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The Pharmacist Almost Killed My Mom

The Pharmacist Almost Killed My Mom

The heavy breathing on the phone sent shivers down my daughters spine.

Caller ID told her it was grandma, but the constricted breath didn’t allow my mom to speak. She hit speed dial, and hoped for a miracle. My daughter talked gently and encouraged her grandma to breath in slowly through her nose, hold the breath, and then exhale slowly. She finally learned that my mom was in her car, in the pharmacy parking lot. She was there within 5 minutes. That day stands out in all of our lives. It was the day the pharmacist almost killed my mom.

We knew that mom got confused about her prescriptions.

We also understood the importance of having her medications organized, but none of us realized it could be deadly… until that day.


Mom had wheeled her oxygen cart out to her car. She was a go getter and didn’t let very much stop her from being independent. She enjoyed having lunch with friends, shopping for hobby and craft supplies, or going to her favorite discount stores. This particular morning, she was going to the pharmacist. She loved the convenience of having a drive through window. It was one less step for her to have to take.

She pulled up to the window and asked for a refill of her inhaler. After a few minutes, the tech came back to the window with information that sent shivers down mom’s spine. “You’re 4 days too early and the insurance will not approve”.

The brain chemicals sent a message to mom’s brain that it was a “fight or flight” situation.

Most people have experienced that weak legged, shallow breath, response. It creates anxiety. She began to explain that the inhaler in her bag was empty, and asked them to call her doctor. Her hands began to shake on the steering wheel. The tech left the window for a moment and came back quickly. Mom was told that they could not help her. There were no exceptions. She then asked mom to please move so that the next car in line could be served.

Mom pulled forward and began to cry. There was no breath to support her tears. Dizziness set in. She hit speed dial. It was a smart move. After my daughter arrived, she calmed her grandma down with slow breath and added hugs and reassurances. Then she went inside the pharmacy.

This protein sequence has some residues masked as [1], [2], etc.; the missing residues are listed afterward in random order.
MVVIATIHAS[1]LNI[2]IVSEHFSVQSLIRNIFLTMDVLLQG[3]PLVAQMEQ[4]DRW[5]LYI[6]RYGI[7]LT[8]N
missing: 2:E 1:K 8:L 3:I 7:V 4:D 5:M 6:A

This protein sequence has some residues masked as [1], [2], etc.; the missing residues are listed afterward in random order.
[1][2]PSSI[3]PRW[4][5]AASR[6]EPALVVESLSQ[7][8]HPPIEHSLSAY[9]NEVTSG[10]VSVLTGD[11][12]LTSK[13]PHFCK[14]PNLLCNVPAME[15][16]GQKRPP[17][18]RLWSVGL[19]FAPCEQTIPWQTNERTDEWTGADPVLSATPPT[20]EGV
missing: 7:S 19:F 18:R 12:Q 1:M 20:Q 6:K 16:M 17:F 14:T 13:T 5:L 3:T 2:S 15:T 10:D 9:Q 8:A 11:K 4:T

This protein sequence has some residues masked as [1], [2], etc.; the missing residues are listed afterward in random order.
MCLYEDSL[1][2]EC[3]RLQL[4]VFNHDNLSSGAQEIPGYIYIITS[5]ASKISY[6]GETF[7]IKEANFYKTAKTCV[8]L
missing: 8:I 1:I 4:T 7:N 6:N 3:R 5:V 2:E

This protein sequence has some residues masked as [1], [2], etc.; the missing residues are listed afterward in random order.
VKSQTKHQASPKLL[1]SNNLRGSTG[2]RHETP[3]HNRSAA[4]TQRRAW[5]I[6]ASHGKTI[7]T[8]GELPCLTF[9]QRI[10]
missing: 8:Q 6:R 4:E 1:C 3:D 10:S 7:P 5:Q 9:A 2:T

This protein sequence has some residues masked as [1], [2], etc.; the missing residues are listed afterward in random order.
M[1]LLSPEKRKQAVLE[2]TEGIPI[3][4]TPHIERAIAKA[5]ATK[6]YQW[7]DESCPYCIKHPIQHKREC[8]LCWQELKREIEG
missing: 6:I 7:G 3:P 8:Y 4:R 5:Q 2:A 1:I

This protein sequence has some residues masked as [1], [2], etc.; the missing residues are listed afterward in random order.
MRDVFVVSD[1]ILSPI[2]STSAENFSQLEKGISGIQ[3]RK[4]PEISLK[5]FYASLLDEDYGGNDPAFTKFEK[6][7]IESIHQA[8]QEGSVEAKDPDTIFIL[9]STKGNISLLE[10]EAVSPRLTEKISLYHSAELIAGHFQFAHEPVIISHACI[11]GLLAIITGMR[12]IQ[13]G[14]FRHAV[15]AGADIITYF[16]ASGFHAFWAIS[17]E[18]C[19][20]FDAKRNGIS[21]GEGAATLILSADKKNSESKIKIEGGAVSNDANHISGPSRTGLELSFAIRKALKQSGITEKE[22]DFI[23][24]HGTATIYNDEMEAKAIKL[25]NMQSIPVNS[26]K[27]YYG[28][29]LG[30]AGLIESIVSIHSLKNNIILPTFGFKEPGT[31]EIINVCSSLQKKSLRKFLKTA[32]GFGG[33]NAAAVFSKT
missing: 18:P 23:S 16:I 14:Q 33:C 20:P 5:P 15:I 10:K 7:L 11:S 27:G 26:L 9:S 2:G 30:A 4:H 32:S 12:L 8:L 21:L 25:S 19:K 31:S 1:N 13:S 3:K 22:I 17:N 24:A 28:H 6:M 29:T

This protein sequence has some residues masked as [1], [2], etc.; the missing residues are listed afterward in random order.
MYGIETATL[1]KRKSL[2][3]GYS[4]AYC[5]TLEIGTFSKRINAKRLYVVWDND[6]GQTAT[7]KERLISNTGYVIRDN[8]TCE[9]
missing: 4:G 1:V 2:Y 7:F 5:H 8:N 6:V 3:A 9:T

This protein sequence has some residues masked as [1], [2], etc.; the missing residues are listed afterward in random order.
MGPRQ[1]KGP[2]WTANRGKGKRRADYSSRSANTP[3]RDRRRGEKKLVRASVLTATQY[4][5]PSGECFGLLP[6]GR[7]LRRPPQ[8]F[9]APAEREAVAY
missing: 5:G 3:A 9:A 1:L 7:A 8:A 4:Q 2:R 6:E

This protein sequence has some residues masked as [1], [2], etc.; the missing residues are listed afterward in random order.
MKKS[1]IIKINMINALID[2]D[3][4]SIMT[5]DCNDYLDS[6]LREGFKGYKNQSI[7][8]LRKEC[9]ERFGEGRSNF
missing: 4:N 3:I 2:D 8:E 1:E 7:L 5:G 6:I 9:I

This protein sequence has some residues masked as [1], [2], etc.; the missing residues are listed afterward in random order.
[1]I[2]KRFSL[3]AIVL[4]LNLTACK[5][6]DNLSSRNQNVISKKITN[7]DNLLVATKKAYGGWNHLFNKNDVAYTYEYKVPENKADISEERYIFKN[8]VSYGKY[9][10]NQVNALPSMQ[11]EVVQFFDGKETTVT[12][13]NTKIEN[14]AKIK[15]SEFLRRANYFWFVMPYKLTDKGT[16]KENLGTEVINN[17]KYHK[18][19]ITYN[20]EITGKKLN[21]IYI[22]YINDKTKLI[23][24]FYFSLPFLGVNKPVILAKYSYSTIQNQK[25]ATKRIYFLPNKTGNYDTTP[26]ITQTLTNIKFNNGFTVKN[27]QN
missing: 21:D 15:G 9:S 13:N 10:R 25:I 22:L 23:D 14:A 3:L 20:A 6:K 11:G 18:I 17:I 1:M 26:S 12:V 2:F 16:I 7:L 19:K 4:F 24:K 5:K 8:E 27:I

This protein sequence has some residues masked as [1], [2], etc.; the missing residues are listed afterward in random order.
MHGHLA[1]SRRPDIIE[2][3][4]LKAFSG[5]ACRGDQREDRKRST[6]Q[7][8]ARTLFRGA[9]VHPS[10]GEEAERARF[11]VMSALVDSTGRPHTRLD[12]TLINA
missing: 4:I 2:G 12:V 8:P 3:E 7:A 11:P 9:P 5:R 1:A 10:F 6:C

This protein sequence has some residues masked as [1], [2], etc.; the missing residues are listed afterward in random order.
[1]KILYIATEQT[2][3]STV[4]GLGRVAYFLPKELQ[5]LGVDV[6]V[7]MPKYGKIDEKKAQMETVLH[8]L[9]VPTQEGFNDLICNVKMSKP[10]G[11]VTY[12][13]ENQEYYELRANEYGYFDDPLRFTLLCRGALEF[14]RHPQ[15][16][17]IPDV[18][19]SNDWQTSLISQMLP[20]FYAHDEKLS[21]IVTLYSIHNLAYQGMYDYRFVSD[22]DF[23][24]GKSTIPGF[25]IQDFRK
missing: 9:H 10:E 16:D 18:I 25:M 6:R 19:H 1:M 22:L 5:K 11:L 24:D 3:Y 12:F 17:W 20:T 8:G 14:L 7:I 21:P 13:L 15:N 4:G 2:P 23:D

First she inquired about the rules regarding mom’s medicare policy. Then she made some vague threats about her grandma dying in the parking lot. The lead pharmacist was called to the front. He had known our family for years. While at first, hesitant, he eventually refilled the inhaler as a “loan” and mom got her medicine. It was a scary experience for all of us.

What came from that awful day was new knowledge.

We learned that certain steps needed to be taken, on our part, regarding prescription drugs. We all came to understand mom’s vulnerability, and took steps to organize her medication. We also learned that when someone is in desperate need, having a home town local pharmacist can save your life. I hope that no one ever has to go through what we did that day.

This article represents the opinions, thoughts, and experiences of the author; none of this content has been paid for by any advertiser. The COPD.net team does not recommend or endorse any products or treatments discussed herein. Learn more about how we maintain editorial integrity here.

Comments

  • Barbara Moore moderator
    8 months ago

    Hi Karen Hoyt,
    Wow, that is a true story that has happened and can happen to any one of us. Medication management is an important component of managing our disease.
    Barbara Moore (site Moderator)

  • Karen Hoyt author
    8 months ago

    It’s great to hear about that ‘vacation” claim people have now.

    My family was SO new to this when it happened. You know, with some drugs, it can wait ti you hear back from the doctor. With COPD, they better HURRY UP! Right?

    xo Karen

  • Leon Lebowitz, BA, RRT moderator
    8 months ago

    Hi Karen and thanks for chiming in. Yes, that ‘vacation override’ can be a godsend. I’ve used it personally several times over the many years and can attest to its value and convenience. It can ease a lot of worry and anxiety! All the best, Leon (site moderator)

  • KevinDavitt
    9 months ago

    CVS has something called a “vacation” claim or words to that effect. They were able to help me out when I lost an inhaler and it was way too soon to refill.
    I guess losing medication while on “vacation” is pretty common so they fill the prescription without much fuss.

  • Leon Lebowitz, BA, RRT moderator
    9 months ago

    Hi KevinDavitt and, as Karen said (below), thanks for posting what you did. The community may also be interested in knowing, most pharmacy plans offer what is known as a ‘vacation override’ for just these sorts of situations. It’s good to know and not well publicized at all! Warm regards, Leon (site moderator)

  • KevinDavitt
    8 months ago

    Thanks, Leon.

  • Karen Hoyt author
    9 months ago

    Thanks for adding that to the thread. It’s good information for everyone to ask about at their pharmacy.
    I kind of found this out the hard way while out of state and got a “vacation” refill on some meds.
    So glad you put this in here!!

  • KevinDavitt
    8 months ago